In his Tenn. R. Civ. P. 59 motion, Mr. Womack argued that Hayes v. State and the cases on which it relied[5] were distinguishable because they involved inmates housed in facilities operated by TDOC, rather than a facility owned and operated by a private corporation. CCA responded by pointing out that other courts had applied Tenn. Code Ann. § 41-21-803 in cases involving inmates housed in facilities operated by private entities.[6] Mr. Womack responded by pointing out that the Court of Appeals had previously noted in passing that " it is arguable that section 41-21-803 would not apply to a privately-managed correctional facility." Clark v. South Cent. Corr. Facility, No. M2006-00124-COA-R3-CV, 2007 WL 2093693, at *3 n.8 (Tenn. Ct. App. July 17, 2007) (No Tenn. R. App. P. 11 application filed); see also Johnson v. Corrections Corp. of Am., No. M2004-01301-COAR3-CV, 2006 WL 236899, at *2 (Tenn. Ct. App. Jan. 31, 2006), perm. app. denied (Tenn. Aug. 21, 2006).

The parties returned to the trial court on March 30, 2012. The trial court once again found Hayes v. State to be controlling and ordered that the case be transferred to Hardeman County. However, in light of the dicta in Clark v. South Central Correctional Facility and Johnson v. Corrections Corp. of America, the trial court granted Mr. Womack permission to seek an interlocutory appeal in order to develop a uniform body of law.[7] See Tenn. R. App. P. 9(a).

The Court of Appeals granted Mr. Womack's interlocutory appeal.[8] Upon appeal, the court acknowledged prior language that " [i]t is certainly arguable that the legislature did not intend that the venue requirements in Tenn. Code Ann. § 41-21-803 apply to actions brought against a private corrections corporation." Johnson v. Corrections Corp. of Am., 2006 WL 236899, at *2; see also Clark v. South Cent. Corr. Facility, 2007 WL 2093693, at *3 n.8. However, like the trial court, the intermediate appellate court found Hayes v. State to be controlling. Accordingly, the appellate court affirmed the ruling below, stating that " [s]ince '[Tennessee Code Annotated section 41-21-803] effectively localized actions brought by prisoners,' we

Page 366

must conclude that the proper venue in this matter lies in Hardeman County, where the CCA-operated facility is located." Womack v. Corrections Corp. of Am., 2012 WL 6675094, at *3 (citations omitted). We granted Mr. Womack's application for permission to appeal.

II.

The issue presented in this case requires us to construe Tenn. Code Ann. § 41-21-803. Mr. Womack insists that the statute has no application to his lawsuit because, at the time his action accrued, he was housed in a facility operated by CCA rather than by TDOC. For its part, CCA argues that our courts have already correctly determined that the statute " effectively localized actions brought by prisoners." Hayes v. State, 341 S.W.3d at 296.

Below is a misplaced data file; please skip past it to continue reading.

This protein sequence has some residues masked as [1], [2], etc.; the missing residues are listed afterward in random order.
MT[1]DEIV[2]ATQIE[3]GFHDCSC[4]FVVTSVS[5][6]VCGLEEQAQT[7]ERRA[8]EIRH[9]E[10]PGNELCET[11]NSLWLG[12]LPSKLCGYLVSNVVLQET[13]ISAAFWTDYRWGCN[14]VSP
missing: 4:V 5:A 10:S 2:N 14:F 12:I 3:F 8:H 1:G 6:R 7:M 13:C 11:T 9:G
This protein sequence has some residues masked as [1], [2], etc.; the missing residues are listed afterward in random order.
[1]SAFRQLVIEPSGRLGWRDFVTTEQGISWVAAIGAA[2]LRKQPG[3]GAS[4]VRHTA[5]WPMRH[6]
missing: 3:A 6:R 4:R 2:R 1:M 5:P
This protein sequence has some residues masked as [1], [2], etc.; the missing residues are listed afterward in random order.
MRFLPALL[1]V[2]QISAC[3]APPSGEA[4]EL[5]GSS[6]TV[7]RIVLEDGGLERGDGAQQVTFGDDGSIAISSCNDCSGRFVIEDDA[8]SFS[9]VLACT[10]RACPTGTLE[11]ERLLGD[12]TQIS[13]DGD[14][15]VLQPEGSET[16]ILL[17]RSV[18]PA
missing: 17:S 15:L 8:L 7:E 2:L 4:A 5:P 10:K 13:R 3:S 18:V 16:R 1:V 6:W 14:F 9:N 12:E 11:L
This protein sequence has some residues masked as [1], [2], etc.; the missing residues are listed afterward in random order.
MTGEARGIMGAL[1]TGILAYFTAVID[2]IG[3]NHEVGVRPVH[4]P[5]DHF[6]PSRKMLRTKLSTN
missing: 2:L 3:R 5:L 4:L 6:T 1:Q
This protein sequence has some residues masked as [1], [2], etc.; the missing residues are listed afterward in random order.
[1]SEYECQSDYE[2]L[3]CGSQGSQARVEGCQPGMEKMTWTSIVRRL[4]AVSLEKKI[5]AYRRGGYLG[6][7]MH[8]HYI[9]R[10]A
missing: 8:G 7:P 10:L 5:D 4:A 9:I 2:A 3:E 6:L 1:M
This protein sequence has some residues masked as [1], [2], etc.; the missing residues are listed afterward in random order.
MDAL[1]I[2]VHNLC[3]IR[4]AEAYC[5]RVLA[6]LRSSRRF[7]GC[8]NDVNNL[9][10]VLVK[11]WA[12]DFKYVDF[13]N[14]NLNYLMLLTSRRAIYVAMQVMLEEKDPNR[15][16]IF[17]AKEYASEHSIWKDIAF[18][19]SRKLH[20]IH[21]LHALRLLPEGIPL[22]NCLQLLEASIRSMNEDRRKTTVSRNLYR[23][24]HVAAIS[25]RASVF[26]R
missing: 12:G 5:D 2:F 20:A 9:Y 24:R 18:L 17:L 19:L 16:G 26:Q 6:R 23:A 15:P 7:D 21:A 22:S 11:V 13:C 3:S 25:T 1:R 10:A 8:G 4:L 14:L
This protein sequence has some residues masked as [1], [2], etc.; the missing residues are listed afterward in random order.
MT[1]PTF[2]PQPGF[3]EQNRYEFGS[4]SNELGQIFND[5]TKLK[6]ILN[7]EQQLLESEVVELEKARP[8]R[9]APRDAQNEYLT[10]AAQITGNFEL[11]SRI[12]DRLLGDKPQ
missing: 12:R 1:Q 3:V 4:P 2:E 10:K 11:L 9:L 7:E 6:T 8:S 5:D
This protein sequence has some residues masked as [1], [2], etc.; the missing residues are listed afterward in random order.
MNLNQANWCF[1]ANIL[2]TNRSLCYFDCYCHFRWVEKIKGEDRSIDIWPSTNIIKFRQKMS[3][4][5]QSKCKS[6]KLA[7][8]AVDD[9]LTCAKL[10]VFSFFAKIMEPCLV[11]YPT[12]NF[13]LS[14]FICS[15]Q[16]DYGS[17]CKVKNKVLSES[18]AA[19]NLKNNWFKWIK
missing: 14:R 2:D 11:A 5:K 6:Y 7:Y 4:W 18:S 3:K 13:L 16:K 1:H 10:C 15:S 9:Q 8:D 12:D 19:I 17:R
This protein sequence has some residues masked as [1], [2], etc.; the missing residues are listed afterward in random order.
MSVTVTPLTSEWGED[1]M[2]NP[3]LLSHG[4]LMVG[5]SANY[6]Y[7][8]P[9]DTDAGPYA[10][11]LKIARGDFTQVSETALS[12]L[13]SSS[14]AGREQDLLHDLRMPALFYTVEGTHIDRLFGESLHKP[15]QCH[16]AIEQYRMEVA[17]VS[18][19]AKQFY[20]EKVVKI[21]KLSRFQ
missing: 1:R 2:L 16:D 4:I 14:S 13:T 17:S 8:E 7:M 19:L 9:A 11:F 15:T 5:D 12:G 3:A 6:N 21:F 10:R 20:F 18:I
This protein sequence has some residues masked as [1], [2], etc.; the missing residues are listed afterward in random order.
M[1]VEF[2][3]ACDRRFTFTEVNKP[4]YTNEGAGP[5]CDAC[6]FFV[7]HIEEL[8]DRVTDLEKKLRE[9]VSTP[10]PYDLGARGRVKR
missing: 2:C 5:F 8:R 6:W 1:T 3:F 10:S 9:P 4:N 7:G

The construction of a statute and its application to the facts of a particular case present questions of law that we review de novo without a presumption of correctness. Baker v. State, 417 S.W.3d 428, 433 (Tenn. 2013); Keen v. State, 398 S.W.3d 594, 599 (Tenn. 2012), cert. denied, 134 S.Ct. 176, 187 L.Ed.2d 120 (2013).

Familiar rules guide our construction of a statute. Our duty is first to ascertain and then to fully effectuate legislative intent, taking care not to broaden a statute beyond its intended scope or unduly restrict its coverage. Shore v. Maple Lane Farms, LLC, 411 S.W.3d 405, 420 (Tenn. 2013); Carter v. Bell, 279 S.W.3d 560, 564 (Tenn. 2009). We must construe a statute in a reasonable manner " which avoids statutory conflict and provides for harmonious operation of the laws." Baker v. State, 417 S.W.3d at 433 (quoting Frye v. Blue Ridge Neuroscience Ctr., P.C., 70 S.W.3d 710, 716 (Tenn. 2002)).

Our analysis naturally begins with the words used in the statute. Shore v. Maple Lane Farms, LLC, 411 S.W.3d at 420 (citing Lee Med., Inc. v. Beecher, 312 S.W.3d 515, 526 (Tenn. 2010)). The words " must be given their natural and ordinary meaning in the context in which they appear and in light of the statute's general purpose." Mills v. Fulmarque, Inc., 360 S.W.3d 362, 368 (Tenn. 2012). We presume that every word in the statute has meaning and purpose and should be given full effect unless the obvious intention of the General Assembly indicates otherwise. In re Estate of Trigg, 368 S.W.3d 483, 490 (Tenn. 2012); In re C.K.G., 173 S.W.3d 714, 722 (Tenn. 2005). If the statutory language is clear and unambiguous, we apply its plain meaning, understood in its normal and accepted usage, without adopting a forced interpretation. Baker v. State, 417 S.W.3d at 433; Knox Cnty. ex rel. Envtl. Termite & Pest Control, Inc. v. Arrow Exterminators, Inc., 350 S.W.3d 511, 524 (Tenn. 2011); Eastman Chem. Co. v. Johnson, 151 S.W.3d 503, 507 (Tenn. 2004).

When necessary to resolve a statutory ambiguity or conflict, we may consider matters other than the statutory language -- such as the broader statutory scheme, the history and purpose of the legislation, public policy, historical facts preceding or contemporaneous with the enactment of the statute, earlier versions of the statute, the caption of the act, and the legislative history of the statute -- to discern the legislature's intent. Pickard v. Tennessee Water Quality Control Bd., 424 S.W.3d 511, 518 (Tenn. 2013). However, these non-codified external sources " cannot provide a basis for departing from clear codified statutory provisions." Mills v. ...